My great-grandmother’s family has over 100 acres of land and I had not visited it in years. In my mind, it was still this beautiful big field filled with apple trees, strawberry vines, pecan and plum trees. I remember spending hours playing with and feeding the horses. I remember my great- grandmother teaching her grand kids how to make brooms from straw, gather water from the well, and hang clothes on the line. I also remember her putting frogs in our arms and scaring us.
When it was time to eat, she would make the best biscuits in the wood burning stove. Afterwards, she sat us down and taught us to make quits. Even though she didn’t have much, she made sure we were never cold or hungry.
I drove up to the hill hoping to see the house I slept in as a kid. The yard I use to sweep with straw brooms. The apple, plum, and pecan trees. In my heart, I wanted to see my great-grandmother, standing in the yard, waving as I pulled up.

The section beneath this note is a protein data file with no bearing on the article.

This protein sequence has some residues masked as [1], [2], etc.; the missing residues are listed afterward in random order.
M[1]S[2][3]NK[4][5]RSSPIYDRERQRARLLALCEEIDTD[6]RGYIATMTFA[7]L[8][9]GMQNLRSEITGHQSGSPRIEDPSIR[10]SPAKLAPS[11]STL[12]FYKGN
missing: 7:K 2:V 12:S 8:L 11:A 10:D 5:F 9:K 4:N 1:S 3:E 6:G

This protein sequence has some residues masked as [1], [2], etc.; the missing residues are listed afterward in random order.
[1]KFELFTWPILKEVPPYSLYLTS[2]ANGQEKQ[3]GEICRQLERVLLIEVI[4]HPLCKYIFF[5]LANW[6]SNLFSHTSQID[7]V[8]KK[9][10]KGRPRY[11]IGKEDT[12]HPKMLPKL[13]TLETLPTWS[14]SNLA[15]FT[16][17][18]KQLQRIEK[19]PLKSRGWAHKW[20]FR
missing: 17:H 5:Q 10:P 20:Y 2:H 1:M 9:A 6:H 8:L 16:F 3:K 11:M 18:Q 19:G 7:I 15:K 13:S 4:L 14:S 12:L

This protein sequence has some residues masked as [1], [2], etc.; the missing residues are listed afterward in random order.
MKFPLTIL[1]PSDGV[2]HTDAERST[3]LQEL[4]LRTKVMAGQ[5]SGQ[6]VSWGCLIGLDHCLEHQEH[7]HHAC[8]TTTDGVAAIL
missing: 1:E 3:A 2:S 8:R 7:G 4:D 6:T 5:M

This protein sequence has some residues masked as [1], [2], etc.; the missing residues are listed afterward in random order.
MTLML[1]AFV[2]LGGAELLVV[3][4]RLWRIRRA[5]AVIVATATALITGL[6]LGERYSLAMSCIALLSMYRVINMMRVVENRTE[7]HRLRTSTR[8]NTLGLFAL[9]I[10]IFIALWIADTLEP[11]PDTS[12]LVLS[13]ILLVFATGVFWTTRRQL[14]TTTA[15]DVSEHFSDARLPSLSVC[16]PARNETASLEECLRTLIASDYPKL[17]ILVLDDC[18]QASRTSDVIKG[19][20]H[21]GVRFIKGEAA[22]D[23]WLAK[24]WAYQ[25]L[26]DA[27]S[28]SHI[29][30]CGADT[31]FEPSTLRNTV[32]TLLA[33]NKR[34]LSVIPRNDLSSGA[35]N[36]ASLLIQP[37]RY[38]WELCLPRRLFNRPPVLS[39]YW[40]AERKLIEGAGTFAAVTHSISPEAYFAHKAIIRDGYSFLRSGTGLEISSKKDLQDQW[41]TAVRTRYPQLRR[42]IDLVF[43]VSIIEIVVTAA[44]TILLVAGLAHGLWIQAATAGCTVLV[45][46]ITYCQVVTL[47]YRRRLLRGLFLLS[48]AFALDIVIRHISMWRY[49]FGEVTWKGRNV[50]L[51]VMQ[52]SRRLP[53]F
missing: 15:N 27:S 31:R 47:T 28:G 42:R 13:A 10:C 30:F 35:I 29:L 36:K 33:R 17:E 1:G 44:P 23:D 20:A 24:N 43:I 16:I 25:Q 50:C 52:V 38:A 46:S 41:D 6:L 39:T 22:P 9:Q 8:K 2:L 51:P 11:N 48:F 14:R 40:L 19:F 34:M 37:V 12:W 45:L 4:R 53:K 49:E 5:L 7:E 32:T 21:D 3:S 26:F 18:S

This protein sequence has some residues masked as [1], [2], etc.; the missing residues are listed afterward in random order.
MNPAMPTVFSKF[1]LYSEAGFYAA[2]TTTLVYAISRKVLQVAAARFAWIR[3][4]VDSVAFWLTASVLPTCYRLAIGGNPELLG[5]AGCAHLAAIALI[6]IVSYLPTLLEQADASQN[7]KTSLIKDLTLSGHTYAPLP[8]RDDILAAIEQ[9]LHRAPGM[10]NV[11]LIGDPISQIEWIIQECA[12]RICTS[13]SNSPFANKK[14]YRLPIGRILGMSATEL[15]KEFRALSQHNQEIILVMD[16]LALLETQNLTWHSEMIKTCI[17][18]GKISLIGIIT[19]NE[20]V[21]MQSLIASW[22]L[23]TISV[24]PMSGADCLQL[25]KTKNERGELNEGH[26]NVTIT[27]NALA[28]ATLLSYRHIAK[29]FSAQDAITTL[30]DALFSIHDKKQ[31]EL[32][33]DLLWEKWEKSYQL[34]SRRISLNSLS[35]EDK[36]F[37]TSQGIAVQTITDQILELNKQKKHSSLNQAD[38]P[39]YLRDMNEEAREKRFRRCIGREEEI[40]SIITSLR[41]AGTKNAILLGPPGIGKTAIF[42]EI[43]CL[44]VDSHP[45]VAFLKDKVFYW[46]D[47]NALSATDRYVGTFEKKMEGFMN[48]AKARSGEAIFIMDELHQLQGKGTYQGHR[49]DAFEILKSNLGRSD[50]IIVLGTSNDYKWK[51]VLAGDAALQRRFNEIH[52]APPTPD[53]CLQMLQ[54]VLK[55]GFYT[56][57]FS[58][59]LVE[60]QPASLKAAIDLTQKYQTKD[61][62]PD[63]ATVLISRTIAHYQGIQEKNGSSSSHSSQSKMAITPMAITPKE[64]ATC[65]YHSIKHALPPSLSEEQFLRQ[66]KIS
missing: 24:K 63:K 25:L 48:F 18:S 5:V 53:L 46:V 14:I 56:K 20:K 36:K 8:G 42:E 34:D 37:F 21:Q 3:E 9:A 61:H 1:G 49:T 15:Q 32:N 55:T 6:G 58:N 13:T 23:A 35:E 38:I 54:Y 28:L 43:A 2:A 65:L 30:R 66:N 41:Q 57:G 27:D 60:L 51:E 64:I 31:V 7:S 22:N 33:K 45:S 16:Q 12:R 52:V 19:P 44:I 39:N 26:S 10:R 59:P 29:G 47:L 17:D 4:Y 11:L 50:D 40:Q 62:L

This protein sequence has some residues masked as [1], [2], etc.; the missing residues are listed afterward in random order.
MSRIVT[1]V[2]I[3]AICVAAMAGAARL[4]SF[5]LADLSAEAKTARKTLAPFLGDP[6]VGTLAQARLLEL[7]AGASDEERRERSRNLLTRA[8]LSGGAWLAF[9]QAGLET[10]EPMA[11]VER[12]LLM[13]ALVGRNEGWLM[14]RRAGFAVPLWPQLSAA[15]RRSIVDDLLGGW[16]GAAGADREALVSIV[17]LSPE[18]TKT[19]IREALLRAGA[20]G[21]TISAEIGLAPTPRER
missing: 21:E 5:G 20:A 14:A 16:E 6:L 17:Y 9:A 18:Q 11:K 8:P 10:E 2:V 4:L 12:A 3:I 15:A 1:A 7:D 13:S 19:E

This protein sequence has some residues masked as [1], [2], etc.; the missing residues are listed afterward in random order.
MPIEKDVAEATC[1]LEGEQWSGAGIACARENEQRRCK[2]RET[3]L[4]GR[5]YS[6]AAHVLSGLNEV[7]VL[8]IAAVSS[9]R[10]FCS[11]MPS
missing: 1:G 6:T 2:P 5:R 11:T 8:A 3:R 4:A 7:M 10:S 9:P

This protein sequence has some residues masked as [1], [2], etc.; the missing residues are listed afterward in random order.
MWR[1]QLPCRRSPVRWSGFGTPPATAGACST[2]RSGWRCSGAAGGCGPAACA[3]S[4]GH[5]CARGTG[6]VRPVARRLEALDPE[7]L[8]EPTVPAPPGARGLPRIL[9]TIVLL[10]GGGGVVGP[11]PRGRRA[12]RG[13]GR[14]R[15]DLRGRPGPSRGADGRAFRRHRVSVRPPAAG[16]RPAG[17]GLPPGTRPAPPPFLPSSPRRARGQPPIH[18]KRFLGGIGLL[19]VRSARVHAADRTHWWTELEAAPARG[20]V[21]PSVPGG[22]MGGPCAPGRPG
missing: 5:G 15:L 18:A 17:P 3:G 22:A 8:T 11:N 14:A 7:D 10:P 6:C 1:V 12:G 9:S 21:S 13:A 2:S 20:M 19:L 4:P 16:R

The reality is, there is no more house, the yard is over grown, and all the fruit and nut trees are gone. Piles of old weathered wood is all that’s left of the house. Rotting limbs are the only remains of the trees I used to climb. An overgrown yard replaces the green grass, where I used to run and play with my cousins. There is no more grandma’s house, only the memories of what once was.
As I stood there downing in memories, I heard a sound in the woods. I saw movement and a little bit of my childhood came back. Just like when I was a kid, there stood the horses. I spent time getting to know my new friends, petting them, and feeding them. I felt like a kid again. I felt like I was home.
Check out other great articles from Happily Curious